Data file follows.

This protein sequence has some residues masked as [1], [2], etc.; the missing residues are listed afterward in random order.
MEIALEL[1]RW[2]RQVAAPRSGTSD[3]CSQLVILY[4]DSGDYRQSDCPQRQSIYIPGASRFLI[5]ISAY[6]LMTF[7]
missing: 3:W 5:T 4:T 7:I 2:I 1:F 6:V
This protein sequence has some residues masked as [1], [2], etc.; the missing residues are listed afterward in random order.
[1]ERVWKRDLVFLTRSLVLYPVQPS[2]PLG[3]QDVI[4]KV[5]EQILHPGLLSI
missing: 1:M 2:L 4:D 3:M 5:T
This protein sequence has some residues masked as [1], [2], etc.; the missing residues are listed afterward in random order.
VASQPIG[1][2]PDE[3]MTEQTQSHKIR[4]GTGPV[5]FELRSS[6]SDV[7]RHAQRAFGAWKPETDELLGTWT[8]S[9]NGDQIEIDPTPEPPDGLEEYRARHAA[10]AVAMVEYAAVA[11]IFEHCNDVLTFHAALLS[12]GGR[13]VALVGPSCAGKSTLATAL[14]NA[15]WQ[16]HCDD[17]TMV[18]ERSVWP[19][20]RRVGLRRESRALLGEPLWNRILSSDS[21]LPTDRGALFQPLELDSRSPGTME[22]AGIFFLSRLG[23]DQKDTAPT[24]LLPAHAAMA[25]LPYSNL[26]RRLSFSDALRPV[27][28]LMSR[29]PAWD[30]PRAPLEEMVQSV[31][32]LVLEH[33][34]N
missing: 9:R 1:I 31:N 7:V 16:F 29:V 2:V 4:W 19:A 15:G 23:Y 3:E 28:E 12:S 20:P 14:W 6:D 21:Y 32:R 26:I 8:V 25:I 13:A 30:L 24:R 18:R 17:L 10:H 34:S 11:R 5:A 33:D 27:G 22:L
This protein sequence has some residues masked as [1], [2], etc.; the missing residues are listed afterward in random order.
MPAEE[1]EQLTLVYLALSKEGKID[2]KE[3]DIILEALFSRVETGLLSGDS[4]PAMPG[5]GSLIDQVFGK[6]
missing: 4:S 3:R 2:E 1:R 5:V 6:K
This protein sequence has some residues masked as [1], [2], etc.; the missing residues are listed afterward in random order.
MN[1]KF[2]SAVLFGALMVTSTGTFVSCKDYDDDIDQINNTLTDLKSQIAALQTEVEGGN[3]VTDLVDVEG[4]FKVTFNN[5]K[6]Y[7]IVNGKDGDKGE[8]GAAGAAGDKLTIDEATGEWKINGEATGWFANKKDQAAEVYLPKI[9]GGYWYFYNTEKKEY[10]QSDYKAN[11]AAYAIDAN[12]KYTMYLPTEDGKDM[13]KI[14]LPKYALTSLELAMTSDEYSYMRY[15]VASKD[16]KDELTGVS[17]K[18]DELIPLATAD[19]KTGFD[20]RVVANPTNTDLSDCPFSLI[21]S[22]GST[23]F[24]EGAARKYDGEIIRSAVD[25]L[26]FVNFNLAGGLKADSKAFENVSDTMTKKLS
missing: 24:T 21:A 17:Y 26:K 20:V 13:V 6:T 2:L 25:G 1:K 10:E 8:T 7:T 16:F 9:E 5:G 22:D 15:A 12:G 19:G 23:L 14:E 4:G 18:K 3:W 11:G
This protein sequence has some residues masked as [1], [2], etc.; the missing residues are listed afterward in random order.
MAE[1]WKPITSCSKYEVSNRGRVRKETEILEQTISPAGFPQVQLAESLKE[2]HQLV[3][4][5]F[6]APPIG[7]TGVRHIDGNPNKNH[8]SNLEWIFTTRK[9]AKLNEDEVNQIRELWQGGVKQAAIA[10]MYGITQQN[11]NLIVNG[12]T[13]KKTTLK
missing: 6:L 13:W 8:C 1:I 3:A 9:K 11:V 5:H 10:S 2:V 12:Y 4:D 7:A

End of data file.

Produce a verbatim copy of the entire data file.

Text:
This protein sequence has some residues masked as [1], [2], etc.; the missing residues are listed afterward in random order.
MEIALEL[1]RW[2]RQVAAPRSGTSD[3]CSQLVILY[4]DSGDYRQSDCPQRQSIYIPGASRFLI[5]ISAY[6]LMTF[7]
missing: 3:W 5:T 4:T 7:I 2:I 1:F 6:V
This protein sequence has some residues masked as [1], [2], etc.; the missing residues are listed afterward in random order.
[1]ERVWKRDLVFLTRSLVLYPVQPS[2]PLG[3]QDVI[4]KV[5]EQILHPGLLSI
missing: 1:M 2:L 4:D 3:M 5:T
This protein sequence has some residues masked as [1], [2], etc.; the missing residues are listed afterward in random order.
VASQPIG[1][2]PDE[3]MTEQTQSHKIR[4]GTGPV[5]FELRSS[6]SDV[7]RHAQRAFGAWKPETDELLGTWT[8]S[9]NGDQIEIDPTPEPPDGLEEYRARHAA[10]AVAMVEYAAVA[11]IFEHCNDVLTFHAALLS[12]GGR[13]VALVGPSCAGKSTLATAL[14]NA[15]WQ[16]HCDD[17]TMV[18]ERSVWP[19][20]RRVGLRRESRALLGEPLWNRILSSDS[21]LPTDRGALFQPLELDSRSPGTME[22]AGIFFLSRLG[23]DQKDTAPT[24]LLPAHAAMA[25]LPYSNL[26]RRLSFSDALRPV[27][28]LMSR[29]PAWD[30]PRAPLEEMVQSV[31][32]LVLEH[33][34]N
missing: 9:R 1:I 31:N 7:V 16:F 29:V 2:V 4:W 19:A 15:G 23:Y 3:E 28:E 12:S 20:P 14:W 6:D 21:Y 32:R 26:I 8:V 25:I 13:A 30:L 24:R 18:R 17:L 10:H 34:S 11:R 5:A 33:D 27:G 22:L
This protein sequence has some residues masked as [1], [2], etc.; the missing residues are listed afterward in random order.
MPAEE[1]EQLTLVYLALSKEGKID[2]KE[3]DIILEALFSRVETGLLSGDS[4]PAMPG[5]GSLIDQVFGK[6]
missing: 4:S 3:R 2:E 1:R 5:V 6:K
This protein sequence has some residues masked as [1], [2], etc.; the missing residues are listed afterward in random order.
MN[1]KF[2]SAVLFGALMVTSTGTFVSCKDYDDDIDQINNTLTDLKSQIAALQTEVEGGN[3]VTDLVDVEG[4]FKVTFNN[5]K[6]Y[7]IVNGKDGDKGE[8]GAAGAAGDKLTIDEATGEWKINGEATGWFANKKDQAAEVYLPKI[9]GGYWYFYNTEKKEY[10]QSDYKAN[11]AAYAIDAN[12]KYTMYLPTEDGKDM[13]KI[14]LPKYALTSLELAMTSDEYSYMRY[15]VASKD[16]KDELTGVS[17]K[18]DELIPLATAD[19]KTGFD[20]RVVANPTNTDLSDCPFSLI[21]S[22]GST[23]F[24]EGAARKYDGEIIRSAVD[25]L[26]FVNFNLAGGLKADSKAFENVSDTMTKKLS
missing: 24:T 21:A 17:Y 26:K 20:V 13:V 6:T 2:L 25:G 1:K 10:E 8:T 7:T 16:F 9:E 5:G 22:D 15:A 12:G 19:G 23:L 14:E 4:G 18:K 3:W 11:G
This protein sequence has some residues masked as [1], [2], etc.; the missing residues are listed afterward in random order.
MAE[1]WKPITSCSKYEVSNRGRVRKETEILEQTISPAGFPQVQLAESLKE[2]HQLV[3][4][5]F[6]APPIG[7]TGVRHIDGNPNKNH[8]SNLEWIFTTRK[9]AKLNEDEVNQIRELWQGGVKQAAIA[10]MYGITQQN[11]NLIVNG[12]T[13]KKTTLK
missing: 6:L 13:W 8:C 1:I 3:A 9:K 11:V 5:H 10:S 2:V 12:Y 4:D 7:A